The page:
January/February 1996, p.5
LIRR: National Laggards on Bike Access
The Long IsIand Rail Road is not just the worst provider of bicycle access in the NYC region; it compares unfavorably to what is perhaps the national model for bike access: San Francisco's Caltrain. Commuter rail trains between San Francisco and Silicon Valley to the south now carry-this is not a misprint-24 bikes per train. According to the San Francisco Bike Coalition, the trains are used by 850 bike-carrying passengers a day.
Caltrain removed seats from one car of each train to install bike spaces. Bikes are not permitted on any other cars, but there is no permit requirement, and bikes are allowed on board 24 hours a day.
Adding insult to injury is the LIRR's failure to respond to Transportation Alternatives' November query about improved bicycle access on the new double-decker rail cars the LIRR is currently testing.
Do you want better bike access to LIRR? Write To: Thomas Prendergast, President, LIRR, Jamaica Station, Jamaica, NY 11455-1380.
For the third straight year, Transportation Alternatives has been appointed to a committee that will decide how to distribute $15 million in federal bicycle and pedestrian funding in New York City. Projects funded through the "Transportation Enhancements" program in the past two rounds include: on-street bike racks, Brooklyn, Bronx, and Queens bike path improvements, and a waterside park on the East River.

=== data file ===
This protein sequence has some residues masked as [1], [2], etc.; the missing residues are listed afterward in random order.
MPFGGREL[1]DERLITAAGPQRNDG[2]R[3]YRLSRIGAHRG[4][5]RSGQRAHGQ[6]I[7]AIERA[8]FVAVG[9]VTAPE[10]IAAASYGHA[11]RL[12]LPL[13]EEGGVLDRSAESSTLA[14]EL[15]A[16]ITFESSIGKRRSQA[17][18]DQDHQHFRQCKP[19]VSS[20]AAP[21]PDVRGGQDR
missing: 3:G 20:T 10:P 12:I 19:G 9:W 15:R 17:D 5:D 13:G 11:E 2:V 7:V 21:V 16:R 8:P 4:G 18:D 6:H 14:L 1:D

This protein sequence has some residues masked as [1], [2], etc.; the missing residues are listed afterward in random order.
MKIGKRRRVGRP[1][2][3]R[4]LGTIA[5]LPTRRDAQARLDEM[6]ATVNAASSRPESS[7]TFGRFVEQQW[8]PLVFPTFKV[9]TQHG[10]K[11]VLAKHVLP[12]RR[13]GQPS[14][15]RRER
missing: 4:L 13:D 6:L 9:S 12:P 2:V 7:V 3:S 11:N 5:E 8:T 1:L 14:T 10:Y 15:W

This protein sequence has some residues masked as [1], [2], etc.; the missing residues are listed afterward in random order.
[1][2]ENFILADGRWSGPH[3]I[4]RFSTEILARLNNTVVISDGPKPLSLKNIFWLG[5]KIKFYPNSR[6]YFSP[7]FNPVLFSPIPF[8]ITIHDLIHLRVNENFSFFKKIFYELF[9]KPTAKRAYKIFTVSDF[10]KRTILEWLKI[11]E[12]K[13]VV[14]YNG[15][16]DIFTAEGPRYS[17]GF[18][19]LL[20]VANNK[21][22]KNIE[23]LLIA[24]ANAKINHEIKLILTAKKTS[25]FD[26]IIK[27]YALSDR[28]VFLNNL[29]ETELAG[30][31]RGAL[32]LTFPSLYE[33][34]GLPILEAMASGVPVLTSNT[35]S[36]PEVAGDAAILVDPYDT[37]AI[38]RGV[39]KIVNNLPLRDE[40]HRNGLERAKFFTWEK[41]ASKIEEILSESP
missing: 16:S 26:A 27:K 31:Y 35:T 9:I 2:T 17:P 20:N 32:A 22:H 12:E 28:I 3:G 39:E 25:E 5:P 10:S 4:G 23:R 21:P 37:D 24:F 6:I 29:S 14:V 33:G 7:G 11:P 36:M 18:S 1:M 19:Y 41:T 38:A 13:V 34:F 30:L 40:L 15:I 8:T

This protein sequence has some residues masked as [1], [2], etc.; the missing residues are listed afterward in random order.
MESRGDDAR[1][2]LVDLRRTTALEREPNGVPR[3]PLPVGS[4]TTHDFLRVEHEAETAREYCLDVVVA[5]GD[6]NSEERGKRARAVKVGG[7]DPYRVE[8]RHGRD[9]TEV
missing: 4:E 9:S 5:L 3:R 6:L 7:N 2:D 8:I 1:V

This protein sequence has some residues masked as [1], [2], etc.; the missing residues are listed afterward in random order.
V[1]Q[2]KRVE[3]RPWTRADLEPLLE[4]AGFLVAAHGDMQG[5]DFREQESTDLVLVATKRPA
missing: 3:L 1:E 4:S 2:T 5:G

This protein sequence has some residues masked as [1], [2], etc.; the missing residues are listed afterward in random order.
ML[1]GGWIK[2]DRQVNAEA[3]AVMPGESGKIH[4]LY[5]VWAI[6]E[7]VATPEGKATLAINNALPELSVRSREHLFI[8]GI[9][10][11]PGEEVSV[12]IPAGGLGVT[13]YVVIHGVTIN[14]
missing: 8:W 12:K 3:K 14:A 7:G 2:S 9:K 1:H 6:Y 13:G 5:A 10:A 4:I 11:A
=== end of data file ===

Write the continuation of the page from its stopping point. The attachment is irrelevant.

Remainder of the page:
A four-year T.A. campaign ended in November when the City DOT installed the long-awaited lights on the Willy-B bicycle and pedestrian path. The city also began making spot improvements to the path surface, patching some potholes on the Brooklyn side, and covering the steel plate surface with a gritty skid-resistant paint.
Without timely snow removal, the bike/pedestrian paths on local bridges become difficult to walk on and impossible to bike on Cyclists who remember the winter of 1993-94 (17 snowstorms!) will recall that local bridges were impassable for a solid two months.
This winter, if you spot uncleared snow or ice on any NYC-run bridge, call the Department of Transportation Control Room at 212-442-7070.
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